Submitted to: Journal of Animal Science
Publication Type: Peer Reviewed Journal
Publication Acceptance Date: September 27, 2001
Publication Date: January 31, 2002
Citation: Smith, D.J., Shelver, W.L. 2002. Tissue residues of ractopamine and urinary excretion of ractopamine and metabolites in animals treated for 7 days with dietary ractopamine. Journal of Animal Science 80:1240-1249. Interpretive Summary: Ractopamine HCl is a beta-adrenergic leanness-enhancing agent recently approved by the US FDA for use in swine. Due to the potential for ractopamine to be used in an off-label manner in food animals, a residue depletion study was performed in ducks, sheep, and cattle. Dietary ractopamine (20 ppm) was fed for 7-8 days and animals were slaughtered with h0, 3, or 7-day withdrawal periods. Urine was collected daily from sheep (n=6) and cattle (n=6) during feeding and withdrawal periods. Residues in livers of sheep and cattle were less than 25 ppb at in animals slaughtered with a 0-day withdrawal period. In kidneys collected from cattle and sheep at a 0-day withdrawal period, residues averaged about 9 and 97 ppb respectively. Residues in sheep and cattle livers and kidneys dropped to near the detection level by 7-days of withdrawal. Ractopamine residues in cattle and sheep urine were mostly excreted as conjugates. In sheep, less than 1% of the total residue in urine was present as parent ractopamine. I cattle, only about 3 to 4% of the total residue in urine was present as parent ractopamine. These results indicate that for the practical detection of ractopamine in sheep or cattle urine by HPLC, ractopamine conjugates should first be hydrolyzed. Using a hydrolysis step in in conjunction with a sensitive detection method such as mass spectrometry, urinary ractopamine residues are likely to be detected as long as 1-week after the last exposure to ractopamine.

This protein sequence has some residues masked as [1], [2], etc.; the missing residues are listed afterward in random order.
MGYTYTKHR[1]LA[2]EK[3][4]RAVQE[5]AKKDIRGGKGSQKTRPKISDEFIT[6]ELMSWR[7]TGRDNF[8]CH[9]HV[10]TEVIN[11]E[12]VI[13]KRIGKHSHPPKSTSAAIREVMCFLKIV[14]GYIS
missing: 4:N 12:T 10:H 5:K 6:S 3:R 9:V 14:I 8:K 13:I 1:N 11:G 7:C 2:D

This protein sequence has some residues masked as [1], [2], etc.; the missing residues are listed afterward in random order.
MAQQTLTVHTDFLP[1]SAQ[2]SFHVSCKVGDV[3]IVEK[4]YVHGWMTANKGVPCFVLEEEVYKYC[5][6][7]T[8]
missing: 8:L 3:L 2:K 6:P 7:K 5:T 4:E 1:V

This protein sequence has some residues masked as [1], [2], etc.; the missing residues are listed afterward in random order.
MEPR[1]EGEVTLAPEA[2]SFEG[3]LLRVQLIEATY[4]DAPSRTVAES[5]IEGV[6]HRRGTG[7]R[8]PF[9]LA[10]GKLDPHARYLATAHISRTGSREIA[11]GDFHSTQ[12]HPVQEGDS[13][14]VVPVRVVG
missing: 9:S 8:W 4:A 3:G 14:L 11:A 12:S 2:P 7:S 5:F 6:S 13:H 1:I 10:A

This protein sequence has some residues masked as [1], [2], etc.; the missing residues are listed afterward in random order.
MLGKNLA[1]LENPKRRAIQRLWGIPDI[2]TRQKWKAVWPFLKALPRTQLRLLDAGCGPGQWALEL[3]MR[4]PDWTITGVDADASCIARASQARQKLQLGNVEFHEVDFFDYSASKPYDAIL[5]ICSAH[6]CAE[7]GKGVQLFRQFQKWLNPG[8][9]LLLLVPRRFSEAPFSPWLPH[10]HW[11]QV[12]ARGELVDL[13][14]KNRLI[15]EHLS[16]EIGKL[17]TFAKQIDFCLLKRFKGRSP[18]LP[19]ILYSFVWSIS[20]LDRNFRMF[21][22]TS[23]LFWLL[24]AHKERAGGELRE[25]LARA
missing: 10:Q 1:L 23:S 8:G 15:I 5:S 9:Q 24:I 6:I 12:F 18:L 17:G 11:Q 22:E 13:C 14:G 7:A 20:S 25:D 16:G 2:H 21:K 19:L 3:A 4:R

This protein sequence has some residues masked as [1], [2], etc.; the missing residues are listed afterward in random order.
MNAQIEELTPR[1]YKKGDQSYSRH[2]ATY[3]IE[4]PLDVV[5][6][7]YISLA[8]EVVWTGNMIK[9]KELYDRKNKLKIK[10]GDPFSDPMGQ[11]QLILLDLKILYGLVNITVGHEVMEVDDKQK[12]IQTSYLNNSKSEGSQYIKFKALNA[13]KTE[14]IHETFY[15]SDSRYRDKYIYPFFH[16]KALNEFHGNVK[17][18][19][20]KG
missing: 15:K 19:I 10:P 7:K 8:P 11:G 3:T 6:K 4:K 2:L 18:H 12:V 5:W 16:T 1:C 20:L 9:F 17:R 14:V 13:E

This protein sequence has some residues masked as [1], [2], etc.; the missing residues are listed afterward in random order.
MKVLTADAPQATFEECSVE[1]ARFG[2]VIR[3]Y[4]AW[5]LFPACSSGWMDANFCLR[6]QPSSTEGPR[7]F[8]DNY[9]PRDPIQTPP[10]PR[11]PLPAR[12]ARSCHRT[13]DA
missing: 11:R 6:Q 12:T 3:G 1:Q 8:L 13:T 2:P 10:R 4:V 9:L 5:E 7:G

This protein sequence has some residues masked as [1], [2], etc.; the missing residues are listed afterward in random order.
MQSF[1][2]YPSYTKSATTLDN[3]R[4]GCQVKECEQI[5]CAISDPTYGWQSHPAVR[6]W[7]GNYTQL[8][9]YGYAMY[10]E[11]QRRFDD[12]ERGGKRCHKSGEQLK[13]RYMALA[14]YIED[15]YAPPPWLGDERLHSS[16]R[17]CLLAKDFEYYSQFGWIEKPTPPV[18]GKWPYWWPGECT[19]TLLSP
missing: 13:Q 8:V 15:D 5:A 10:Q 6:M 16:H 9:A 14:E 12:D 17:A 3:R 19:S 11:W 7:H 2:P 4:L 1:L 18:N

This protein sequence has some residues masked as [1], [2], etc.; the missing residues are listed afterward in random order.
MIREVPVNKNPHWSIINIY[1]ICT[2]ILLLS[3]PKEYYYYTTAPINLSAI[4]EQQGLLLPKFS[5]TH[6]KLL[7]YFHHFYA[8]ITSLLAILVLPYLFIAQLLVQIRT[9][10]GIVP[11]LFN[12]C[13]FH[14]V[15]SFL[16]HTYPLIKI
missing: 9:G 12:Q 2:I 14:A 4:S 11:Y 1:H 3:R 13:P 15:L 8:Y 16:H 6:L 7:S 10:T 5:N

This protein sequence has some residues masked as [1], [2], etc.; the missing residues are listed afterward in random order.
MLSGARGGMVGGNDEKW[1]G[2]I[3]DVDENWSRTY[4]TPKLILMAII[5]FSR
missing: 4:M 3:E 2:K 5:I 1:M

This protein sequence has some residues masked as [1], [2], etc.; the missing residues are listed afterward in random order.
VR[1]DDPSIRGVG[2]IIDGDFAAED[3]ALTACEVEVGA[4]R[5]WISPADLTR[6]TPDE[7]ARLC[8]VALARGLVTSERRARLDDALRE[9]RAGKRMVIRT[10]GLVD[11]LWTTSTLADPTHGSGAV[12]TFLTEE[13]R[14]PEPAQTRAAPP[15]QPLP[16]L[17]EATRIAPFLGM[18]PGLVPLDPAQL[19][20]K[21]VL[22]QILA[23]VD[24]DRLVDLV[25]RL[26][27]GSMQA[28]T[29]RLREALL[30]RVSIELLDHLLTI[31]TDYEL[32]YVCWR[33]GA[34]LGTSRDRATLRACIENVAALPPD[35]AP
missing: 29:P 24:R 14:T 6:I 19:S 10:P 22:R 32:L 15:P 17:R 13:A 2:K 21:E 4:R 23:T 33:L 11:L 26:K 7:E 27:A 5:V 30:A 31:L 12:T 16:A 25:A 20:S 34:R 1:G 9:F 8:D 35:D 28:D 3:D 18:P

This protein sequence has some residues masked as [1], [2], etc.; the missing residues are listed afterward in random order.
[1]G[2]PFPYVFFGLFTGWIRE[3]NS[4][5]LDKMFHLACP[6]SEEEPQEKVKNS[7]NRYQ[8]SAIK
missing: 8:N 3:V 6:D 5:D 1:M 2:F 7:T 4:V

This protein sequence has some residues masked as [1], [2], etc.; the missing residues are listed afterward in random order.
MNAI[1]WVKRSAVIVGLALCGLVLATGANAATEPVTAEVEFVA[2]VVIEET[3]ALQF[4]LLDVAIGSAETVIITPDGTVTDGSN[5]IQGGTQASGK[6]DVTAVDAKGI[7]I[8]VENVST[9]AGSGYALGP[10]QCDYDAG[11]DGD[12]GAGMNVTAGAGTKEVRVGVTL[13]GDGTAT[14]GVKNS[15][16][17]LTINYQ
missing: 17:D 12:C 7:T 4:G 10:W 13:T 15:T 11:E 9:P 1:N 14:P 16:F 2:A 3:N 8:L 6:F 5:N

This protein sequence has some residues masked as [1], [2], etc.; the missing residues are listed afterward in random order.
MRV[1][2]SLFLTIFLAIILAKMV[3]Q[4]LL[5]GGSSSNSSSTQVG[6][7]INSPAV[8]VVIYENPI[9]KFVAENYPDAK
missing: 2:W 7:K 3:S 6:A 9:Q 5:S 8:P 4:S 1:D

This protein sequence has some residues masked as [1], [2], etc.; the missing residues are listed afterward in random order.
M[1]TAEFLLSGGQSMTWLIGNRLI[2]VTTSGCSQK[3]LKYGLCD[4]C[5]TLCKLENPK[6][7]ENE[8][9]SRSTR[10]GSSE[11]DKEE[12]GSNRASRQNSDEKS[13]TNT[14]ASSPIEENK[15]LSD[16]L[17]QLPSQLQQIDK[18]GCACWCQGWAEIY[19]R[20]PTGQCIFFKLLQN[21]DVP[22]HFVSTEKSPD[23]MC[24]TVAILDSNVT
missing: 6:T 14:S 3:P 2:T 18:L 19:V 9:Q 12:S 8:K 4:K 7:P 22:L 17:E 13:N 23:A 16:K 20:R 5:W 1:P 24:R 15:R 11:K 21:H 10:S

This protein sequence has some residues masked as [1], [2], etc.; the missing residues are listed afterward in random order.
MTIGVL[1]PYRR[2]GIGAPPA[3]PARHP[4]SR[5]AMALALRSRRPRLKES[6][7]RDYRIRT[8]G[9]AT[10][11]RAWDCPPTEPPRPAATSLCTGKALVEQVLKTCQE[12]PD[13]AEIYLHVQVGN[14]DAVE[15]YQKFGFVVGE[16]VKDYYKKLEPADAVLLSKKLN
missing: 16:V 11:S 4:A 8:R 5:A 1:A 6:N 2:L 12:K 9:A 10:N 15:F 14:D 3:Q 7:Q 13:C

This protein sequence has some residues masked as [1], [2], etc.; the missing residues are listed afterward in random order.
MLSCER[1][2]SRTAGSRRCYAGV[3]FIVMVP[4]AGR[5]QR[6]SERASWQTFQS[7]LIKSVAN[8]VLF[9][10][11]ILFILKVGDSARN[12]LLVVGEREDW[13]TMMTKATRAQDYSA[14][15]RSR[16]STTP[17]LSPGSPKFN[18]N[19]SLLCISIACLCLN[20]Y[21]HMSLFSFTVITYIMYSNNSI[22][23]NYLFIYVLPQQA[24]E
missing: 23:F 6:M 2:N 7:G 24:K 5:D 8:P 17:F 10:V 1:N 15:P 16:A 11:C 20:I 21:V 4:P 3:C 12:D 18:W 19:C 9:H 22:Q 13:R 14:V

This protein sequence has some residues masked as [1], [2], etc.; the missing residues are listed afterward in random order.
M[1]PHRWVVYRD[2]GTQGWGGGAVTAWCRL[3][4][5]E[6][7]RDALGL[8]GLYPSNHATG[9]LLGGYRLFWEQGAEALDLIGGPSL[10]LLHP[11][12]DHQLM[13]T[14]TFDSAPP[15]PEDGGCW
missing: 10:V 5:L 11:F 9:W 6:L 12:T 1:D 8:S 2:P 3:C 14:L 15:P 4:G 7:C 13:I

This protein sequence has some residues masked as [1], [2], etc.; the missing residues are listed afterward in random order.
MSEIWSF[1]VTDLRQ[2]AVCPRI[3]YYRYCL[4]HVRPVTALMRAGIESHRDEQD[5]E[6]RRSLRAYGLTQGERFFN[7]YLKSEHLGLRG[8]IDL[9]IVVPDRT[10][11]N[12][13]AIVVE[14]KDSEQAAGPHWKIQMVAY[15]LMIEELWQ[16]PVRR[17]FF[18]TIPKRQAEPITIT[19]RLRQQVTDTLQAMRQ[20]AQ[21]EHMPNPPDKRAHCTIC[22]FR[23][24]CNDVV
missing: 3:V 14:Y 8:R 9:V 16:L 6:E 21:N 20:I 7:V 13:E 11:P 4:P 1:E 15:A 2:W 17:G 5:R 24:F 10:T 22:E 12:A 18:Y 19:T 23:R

Technical Abstract: Objectives of this study were to measure the ractopamine residues in livers and kidneys of cattle (n = 6), sheep (n = 6), and ducks (n = 9), and to measure the ractopamine in urine of cattle and sheep after treatment with dietary ractopamine for 7 (sheep, ducks) or 8 (cattle) days. Two cattle and sheep, and 3 ducks were each slaughtered with withdrawal periods (WP)of 0, 3, and 7 days. Tissue ractopamine concentrations were determined using the regulatory method for ractopamine in swine tissues. Ractopamine residues in urine samples were measured before, and after hydrolysis, of conjugates. Analysis was performed with HPLC using fluorescence detection after liquid- (hydrolyzed samples) and(or) solid phase extraction. No residues were detected in duck tissues. Liver residues in sheep averaged 24.0, 2.6, and 1.7 ppb after 0-, 3-, and 7-d WP, respectively; kidney residues were 65.1, 1.9, and non-detectable at the same respective WP. Cattle liver residues were 9.3, 2.5, and non-detectable after 0-, 3-, and 7-d WP, respectively; kidney residues were 97.5, 3.4, and non-detectable at the same respective WP. Concentrations of ractopamine in sheep urine were 9.8 +/- 3.3 ppb at WP zero and were below the LOQ beyond the 2-d WP. After hydrolysis of conjugates, ractopamine concentrations were 5,272 +/- 1361 ppb at WP zero and 178 +/- 78 ppb at WP 7. Ractopamine concentrations in cattle urine ranged from 164 +/- 61.7 ng/mL (WP zero) to below the LOQ at WP 4. After hydrolysis of conjugates, ractopamine concentrations were 4,129 +/- 2,351 ppb (WP zero) to below the LOQ (withdrawal day 6). These data indicate ractopamine should be detectable in urine of sheep as long as 7 d after the last exposure to ractopamine and as long as 5 d after withdrawal in cattle.